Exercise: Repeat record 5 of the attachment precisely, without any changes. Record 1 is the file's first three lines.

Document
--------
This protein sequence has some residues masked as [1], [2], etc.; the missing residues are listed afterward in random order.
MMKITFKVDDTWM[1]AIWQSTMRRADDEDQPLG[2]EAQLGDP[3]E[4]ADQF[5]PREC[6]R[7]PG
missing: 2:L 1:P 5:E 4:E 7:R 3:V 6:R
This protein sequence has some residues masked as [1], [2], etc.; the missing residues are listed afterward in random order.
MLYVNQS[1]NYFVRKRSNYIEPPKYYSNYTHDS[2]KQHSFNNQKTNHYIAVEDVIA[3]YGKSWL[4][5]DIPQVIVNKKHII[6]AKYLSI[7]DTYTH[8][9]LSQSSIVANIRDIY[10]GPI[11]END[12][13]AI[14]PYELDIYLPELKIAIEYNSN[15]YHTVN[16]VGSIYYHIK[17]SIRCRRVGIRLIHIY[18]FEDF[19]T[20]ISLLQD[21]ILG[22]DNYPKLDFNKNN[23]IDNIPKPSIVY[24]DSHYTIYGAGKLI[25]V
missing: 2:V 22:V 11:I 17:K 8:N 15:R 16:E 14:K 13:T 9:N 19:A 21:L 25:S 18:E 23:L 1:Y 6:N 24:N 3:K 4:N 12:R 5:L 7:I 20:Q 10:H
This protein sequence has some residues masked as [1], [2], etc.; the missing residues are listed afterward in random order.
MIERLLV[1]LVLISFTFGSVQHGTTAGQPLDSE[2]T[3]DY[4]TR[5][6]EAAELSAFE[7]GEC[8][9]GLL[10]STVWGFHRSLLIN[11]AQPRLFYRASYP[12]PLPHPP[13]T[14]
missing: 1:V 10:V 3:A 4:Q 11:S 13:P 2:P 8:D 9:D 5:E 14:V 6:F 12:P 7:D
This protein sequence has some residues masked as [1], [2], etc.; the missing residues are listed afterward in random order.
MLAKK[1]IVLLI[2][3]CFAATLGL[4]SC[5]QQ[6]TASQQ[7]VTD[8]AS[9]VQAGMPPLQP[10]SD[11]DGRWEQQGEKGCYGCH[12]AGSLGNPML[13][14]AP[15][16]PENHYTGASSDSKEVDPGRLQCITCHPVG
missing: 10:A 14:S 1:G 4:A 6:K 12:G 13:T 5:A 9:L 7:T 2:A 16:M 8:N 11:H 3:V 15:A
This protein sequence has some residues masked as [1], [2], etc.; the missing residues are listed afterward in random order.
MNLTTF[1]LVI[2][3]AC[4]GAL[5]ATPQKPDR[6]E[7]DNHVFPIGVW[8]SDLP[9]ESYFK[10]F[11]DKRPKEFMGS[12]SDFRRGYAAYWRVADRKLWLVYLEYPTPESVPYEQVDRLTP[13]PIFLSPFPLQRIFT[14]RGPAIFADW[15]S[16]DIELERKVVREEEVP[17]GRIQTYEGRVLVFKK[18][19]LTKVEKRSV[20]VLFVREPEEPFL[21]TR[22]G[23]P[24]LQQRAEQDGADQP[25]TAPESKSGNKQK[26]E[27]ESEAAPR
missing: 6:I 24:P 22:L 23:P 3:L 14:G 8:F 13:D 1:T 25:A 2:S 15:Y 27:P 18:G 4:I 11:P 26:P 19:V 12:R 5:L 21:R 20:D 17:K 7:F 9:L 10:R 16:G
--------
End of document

This protein sequence has some residues masked as [1], [2], etc.; the missing residues are listed afterward in random order.
MNLTTF[1]LVI[2][3]AC[4]GAL[5]ATPQKPDR[6]E[7]DNHVFPIGVW[8]SDLP[9]ESYFK[10]F[11]DKRPKEFMGS[12]SDFRRGYAAYWRVADRKLWLVYLEYPTPESVPYEQVDRLTP[13]PIFLSPFPLQRIFT[14]RGPAIFADW[15]S[16]DIELERKVVREEEVP[17]GRIQTYEGRVLVFKK[18][19]LTKVEKRSV[20]VLFVREPEEPFL[21]TR[22]G[23]P[24]LQQRAEQDGADQP[25]TAPESKSGNKQK[26]E[27]ESEAAPR
missing: 6:I 24:P 22:L 23:P 3:L 14:G 8:F 13:D 1:T 25:A 2:S 15:Y 27:P 18:G 4:I 11:P 26:P 19:V 12:R 5:L 21:R 20:D 17:K 7:F 9:L 10:R 16:G